After a little break from our presentation of new Rawstudio features in v2.0, we continue from the last entry about Sharpening to Noise Reduction.
If sharpening is an art, Noise Reduction is even more so – and even more controversial. Let me make something clear – this filter is not intended to be noise removal, but noise reduction. This is a very important distinction when looking at this working with this tool. If your intention is to remove the noise from the image, you will most certainly destroy the image, and for that you will have to go somewhere else.
I’m personally quite ambivalent about noise reduction – you cannot remove noise without also removing details, so it was important for me to find an algorithm that allowed to remove noise while still retaining detail. A lot of filters use a threshold-based approach to distinguish between details and noise. I often find this approach is quite displeasing, since it often creates to distinct edges between detail and “flat” areas.
An important aspect was that we wanted to include a Noise Reduction tool, that was both powerful and easy to control. We decided that two controls were needed for the best user control, “ordinary” (light) de-noise and colour de-noise. We have found that the amount of de-noising each user prefer in these two areas differ a lot, so we had to have two sliders. All other internal filter settings are calculated from these values.
In the video world, I come from there is about 50 noise reduction filters, just for the single app, I know so very well. I even started out my video programming adventure by programming a noise reduction filter. As noted in the sharpening part above, we chose to base our work on the FFT3DFilter, which provides one of the best 2D noise removal available, when the time-dimension filtering is turned off.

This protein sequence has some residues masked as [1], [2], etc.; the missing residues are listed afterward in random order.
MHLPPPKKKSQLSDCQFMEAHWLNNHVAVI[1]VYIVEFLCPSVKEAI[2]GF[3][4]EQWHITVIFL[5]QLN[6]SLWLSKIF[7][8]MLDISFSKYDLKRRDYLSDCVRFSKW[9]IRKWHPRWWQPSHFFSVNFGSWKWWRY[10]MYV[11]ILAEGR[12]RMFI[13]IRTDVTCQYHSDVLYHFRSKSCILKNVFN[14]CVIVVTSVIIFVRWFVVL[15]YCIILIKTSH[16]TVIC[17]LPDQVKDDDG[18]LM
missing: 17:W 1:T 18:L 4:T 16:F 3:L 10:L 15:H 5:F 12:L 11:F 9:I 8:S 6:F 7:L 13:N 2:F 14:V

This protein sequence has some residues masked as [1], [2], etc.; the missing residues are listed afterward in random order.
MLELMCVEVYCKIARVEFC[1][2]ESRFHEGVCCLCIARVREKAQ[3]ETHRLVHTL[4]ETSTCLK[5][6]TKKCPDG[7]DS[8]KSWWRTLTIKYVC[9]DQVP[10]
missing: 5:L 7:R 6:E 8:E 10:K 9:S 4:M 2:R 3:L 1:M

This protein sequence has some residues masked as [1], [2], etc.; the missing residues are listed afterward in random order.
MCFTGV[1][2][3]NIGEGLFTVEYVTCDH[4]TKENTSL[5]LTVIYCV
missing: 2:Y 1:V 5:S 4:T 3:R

The noise reduction is done in a gamma 2.0 corrected YCbCr color space, converted from Prophoto RGB, so we do the de-noising separately for colour and light, which is very common for photo development software. Visually colour noise is often more disturbing, since it gives “wrong” colours for a given area. Light noise is visually less disturbing, and looks a lot more like ordinary photo grain, which we are lot more used to looking at. Here are some examples of different noise types:
We use FFTW3 for the actual FFT-transformation, and use SSE/SSE2/SSE3 code for filtering the image. The de-noiser is of course fully multithreaded. There are special 64bit versions of the heavy calculations, so it should be even faster if you run on a 64 bit system. The filter calculates noise removal and sharpening in blocks of 128×128 pixels, but with a 24 pixel overlap of each block, so we calculate a block of 128×128 pixels for each 80×80 output block. We also mirror the borders to avoid artifacts here.
Let’s look at a few real-world examples:
Here we see a typical “smart blur” filter. Details killed in the skin, colour artifacts still remain. You can of course convert your image to Lab or similar, and do separate denoising for colour and light.
A more “extreme” example:
Some of you might notice that vertical banding artifacts from the camera becomes a bit more visible, but overall the noise is a lot less dominating. The image has perhaps had a tiny bit too much noise removed, but again that is up to your personal taste.
We feel that we have found a good solution that will work for a lot of different situations, where you want to reduce the noise of you camera, when you are forced to turn up the ISO to get the shot you need. We think we allow for noise reduction with sacrificing the quality of your photos by introducing disturbing artifacts.
Next time we will have a look at perhaps the biggest single feature in the new Rawstudio 2.0: Our completely re-written Colour management engine using DNG Color Profiles (DCP).